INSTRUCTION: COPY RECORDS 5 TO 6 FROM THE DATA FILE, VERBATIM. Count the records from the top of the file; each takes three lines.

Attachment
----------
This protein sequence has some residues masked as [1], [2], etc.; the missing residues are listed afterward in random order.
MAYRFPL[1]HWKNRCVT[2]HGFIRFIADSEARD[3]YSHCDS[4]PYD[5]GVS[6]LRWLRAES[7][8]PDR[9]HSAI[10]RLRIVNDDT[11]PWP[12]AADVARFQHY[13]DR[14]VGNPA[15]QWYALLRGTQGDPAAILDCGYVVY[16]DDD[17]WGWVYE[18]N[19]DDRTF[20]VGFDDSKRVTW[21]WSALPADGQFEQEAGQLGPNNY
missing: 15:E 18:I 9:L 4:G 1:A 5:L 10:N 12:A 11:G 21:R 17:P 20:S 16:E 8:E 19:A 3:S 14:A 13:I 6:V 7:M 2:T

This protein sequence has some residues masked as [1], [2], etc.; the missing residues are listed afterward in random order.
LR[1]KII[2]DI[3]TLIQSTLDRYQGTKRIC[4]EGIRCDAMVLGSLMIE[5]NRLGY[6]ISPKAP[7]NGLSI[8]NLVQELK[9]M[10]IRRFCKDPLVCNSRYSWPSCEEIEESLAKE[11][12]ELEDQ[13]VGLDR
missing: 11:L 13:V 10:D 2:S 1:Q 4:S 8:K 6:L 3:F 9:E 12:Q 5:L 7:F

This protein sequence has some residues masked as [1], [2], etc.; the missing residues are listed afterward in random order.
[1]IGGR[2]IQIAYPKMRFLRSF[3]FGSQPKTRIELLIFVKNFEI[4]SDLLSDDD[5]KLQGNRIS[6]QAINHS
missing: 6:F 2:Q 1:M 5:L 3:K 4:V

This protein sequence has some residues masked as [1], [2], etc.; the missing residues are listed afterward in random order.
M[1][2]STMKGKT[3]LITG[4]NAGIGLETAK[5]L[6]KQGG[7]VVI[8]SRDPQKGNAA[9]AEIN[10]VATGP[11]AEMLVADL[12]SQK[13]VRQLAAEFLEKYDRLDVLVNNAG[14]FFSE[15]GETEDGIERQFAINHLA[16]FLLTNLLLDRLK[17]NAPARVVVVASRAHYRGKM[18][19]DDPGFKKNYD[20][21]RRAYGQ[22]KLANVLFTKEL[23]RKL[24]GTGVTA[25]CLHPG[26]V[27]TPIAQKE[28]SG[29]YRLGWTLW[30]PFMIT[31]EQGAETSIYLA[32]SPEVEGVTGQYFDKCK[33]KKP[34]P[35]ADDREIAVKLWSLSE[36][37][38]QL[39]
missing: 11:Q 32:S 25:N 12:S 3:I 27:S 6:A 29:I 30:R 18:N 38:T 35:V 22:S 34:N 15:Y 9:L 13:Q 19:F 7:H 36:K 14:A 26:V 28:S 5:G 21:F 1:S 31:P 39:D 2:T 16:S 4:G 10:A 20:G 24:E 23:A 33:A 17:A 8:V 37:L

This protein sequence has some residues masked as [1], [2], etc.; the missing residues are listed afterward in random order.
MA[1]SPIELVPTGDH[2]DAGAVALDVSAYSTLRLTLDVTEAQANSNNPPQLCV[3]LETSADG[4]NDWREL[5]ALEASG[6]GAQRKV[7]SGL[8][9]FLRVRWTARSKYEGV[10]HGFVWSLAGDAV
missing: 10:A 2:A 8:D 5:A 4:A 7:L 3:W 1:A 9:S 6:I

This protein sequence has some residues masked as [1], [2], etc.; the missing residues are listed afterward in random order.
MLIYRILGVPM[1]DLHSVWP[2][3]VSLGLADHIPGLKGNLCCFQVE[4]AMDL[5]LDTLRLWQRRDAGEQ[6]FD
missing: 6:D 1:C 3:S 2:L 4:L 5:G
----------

This protein sequence has some residues masked as [1], [2], etc.; the missing residues are listed afterward in random order.
MA[1]SPIELVPTGDH[2]DAGAVALDVSAYSTLRLTLDVTEAQANSNNPPQLCV[3]LETSADG[4]NDWREL[5]ALEASG[6]GAQRKV[7]SGL[8][9]FLRVRWTARSKYEGV[10]HGFVWSLAGDAV
missing: 10:A 2:A 8:D 5:A 4:A 7:L 3:W 1:A 9:S 6:I

This protein sequence has some residues masked as [1], [2], etc.; the missing residues are listed afterward in random order.
MLIYRILGVPM[1]DLHSVWP[2][3]VSLGLADHIPGLKGNLCCFQVE[4]AMDL[5]LDTLRLWQRRDAGEQ[6]FD
missing: 6:D 1:C 3:S 2:L 4:L 5:G